Calculate the mean and standard deviation of the distribution to two decimal places if necessary.

$\mu=$

`μ`=$\editable{}$$\sigma=$

`σ`=$\editable{}$A sample of size $25$25 is taken from this distribution and the graph and table of results are shown below.

Value Frequency $1$1 $2$2 $2$2 $4$4 $3$3 $7$7 $4$4 $3$3 $5$5 $4$4 $6$6 $3$3 $7$7 $2$2 Calculate the mean and standard deviation of this sample to two decimal places if necessary.

$\overline{x}=$

`x`=$\editable{}$$s=$

`s`=$\editable{}$A sample of size $100$100 is taken from this distribution and the graph and table of results are shown below.

Value Frequency $1$1 $16$16 $2$2 $7$7 $3$3 $13$13 $4$4 $21$21 $5$5 $18$18 $6$6 $13$13 $7$7 $12$12 Calculate the mean and standard deviation of this sample to two decimal places if necessary.

$\overline{x}=$

`x`=$\editable{}$$s=$

`s`=$\editable{}$Another sample of size $100$100 is taken from this distribution and the graph and table of results are shown below.

Value Frequency $1$1 $19$19 $2$2 $16$16 $3$3 $8$8 $4$4 $13$13 $5$5 $19$19 $6$6 $14$14 $7$7 $11$11 Calculate the mean and standard deviation of this sample to two decimal places if necessary.

$\overline{x}=$

`x`=$\editable{}$$s=$

`s`=$\editable{}$By considering the three samples and the original distribution, select all statements that apply.

If another sample of size $25$25 was taken, the mean and standard deviation would be the same as the above sample of size $25$25.

AThe larger the sample, the more likely the graph is close to the graph of the population distribution.

BThe larger the sample, the more likely the mean and standard deviation are close to the population distribution.

CA larger sample must have a closer mean and standard deviation to the population than a smaller sample.

DIf another sample of size $25$25 was taken, the mean and standard deviation would be the same as the above sample of size $25$25.

AThe larger the sample, the more likely the graph is close to the graph of the population distribution.

BThe larger the sample, the more likely the mean and standard deviation are close to the population distribution.

CA larger sample must have a closer mean and standard deviation to the population than a smaller sample.

D

$X$`X` is a Bernoulli distribution with $P\left(X=0\right)=0.21$`P`(`X`=0)=0.21 and $P\left(X=1\right)=0.79$`P`(`X`=1)=0.79.

Calculate the mean and standard deviation of the distribution to two decimal places if necessary.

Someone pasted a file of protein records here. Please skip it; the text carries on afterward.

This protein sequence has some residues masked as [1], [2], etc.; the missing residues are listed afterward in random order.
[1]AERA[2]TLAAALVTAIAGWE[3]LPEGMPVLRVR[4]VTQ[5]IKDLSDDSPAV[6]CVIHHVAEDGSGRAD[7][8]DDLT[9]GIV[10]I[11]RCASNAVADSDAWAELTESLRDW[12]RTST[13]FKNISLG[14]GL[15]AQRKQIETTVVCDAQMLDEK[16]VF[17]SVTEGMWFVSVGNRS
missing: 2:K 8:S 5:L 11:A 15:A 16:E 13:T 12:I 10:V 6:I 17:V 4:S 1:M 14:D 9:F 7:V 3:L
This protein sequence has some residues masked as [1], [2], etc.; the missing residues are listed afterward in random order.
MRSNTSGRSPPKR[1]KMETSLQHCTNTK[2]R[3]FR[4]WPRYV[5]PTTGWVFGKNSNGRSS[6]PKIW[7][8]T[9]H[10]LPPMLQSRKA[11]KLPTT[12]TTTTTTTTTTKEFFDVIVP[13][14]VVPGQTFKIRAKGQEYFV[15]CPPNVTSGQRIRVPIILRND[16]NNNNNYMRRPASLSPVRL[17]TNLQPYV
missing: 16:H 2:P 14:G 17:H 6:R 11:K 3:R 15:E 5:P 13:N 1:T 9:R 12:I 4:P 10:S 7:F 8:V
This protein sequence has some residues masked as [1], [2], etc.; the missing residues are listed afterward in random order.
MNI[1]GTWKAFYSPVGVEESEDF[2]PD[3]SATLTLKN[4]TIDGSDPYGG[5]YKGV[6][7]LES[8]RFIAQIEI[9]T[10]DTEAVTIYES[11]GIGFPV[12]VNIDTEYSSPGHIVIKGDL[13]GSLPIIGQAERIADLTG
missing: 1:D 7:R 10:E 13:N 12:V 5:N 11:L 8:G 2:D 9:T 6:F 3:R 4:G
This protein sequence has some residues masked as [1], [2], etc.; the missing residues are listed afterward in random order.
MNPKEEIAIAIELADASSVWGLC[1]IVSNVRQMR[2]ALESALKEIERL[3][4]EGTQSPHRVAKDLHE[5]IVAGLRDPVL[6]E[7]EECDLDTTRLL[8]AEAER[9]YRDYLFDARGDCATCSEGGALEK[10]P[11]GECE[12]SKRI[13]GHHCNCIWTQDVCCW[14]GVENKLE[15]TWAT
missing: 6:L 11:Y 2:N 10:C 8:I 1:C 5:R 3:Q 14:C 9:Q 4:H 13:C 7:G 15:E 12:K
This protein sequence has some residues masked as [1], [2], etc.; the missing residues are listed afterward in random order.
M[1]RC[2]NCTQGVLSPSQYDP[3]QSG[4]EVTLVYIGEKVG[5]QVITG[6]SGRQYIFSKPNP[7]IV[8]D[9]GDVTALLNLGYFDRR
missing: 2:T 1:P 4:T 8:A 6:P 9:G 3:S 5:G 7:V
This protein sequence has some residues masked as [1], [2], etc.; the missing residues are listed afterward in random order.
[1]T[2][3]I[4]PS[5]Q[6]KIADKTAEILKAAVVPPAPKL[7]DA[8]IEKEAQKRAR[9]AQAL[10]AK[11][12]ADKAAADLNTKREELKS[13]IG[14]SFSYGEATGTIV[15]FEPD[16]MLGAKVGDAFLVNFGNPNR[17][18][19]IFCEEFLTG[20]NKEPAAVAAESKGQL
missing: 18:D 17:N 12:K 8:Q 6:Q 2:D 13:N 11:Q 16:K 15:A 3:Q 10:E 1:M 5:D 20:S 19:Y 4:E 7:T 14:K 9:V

$\mu=$

`μ`=$\editable{}$$\sigma=$

`σ`=$\editable{}$A sample of size $25$25 is taken from this distribution and the graph and table of results are shown below.

Value Frequency $0$0 $6$6 $1$1 $19$19 Calculate the mean and standard deviation of this sample to two decimal places if necessary.

$\overline{x}=$

`x`=$\editable{}$$s=$

`s`=$\editable{}$A sample of size $100$100 is taken from this distribution and the graph and table of results are shown below.

Value Frequency $0$0 $18$18 $1$1 $82$82 Calculate the mean and standard deviation of this sample to two decimal places if necessary.

$\overline{x}=$

`x`=$\editable{}$$s=$

`s`=$\editable{}$A sample of size $100$100 is taken from this distribution and the graph and table of results are shown below.

Value Frequency $0$0 $22$22 $1$1 $78$78 Calculate the mean and standard deviation of this sample to two decimal places if necessary.

$\overline{x}=$

`x`=$\editable{}$$s=$

`s`=$\editable{}$By considering the three samples and the original distribution, select all statements that apply.

If another sample of size $25$25 was taken, the mean and standard deviation would be the same as the above sample of size $25$25.

AThe larger the sample, the more likely the graph is close to the graph of the population distribution.

BA larger sample must have a closer mean and standard deviation to the population than a smaller sample.

CThe larger the sample, the more likely the mean and standard deviation are close to the population distribution.

DABCD

understand the concept of a random sample

discuss sources of bias in samples, and procedures to ensure randomness

investigate the variability of random samples from various types of distributions, including uniform, normal and Bernoulli, using graphical displays of real and simulated data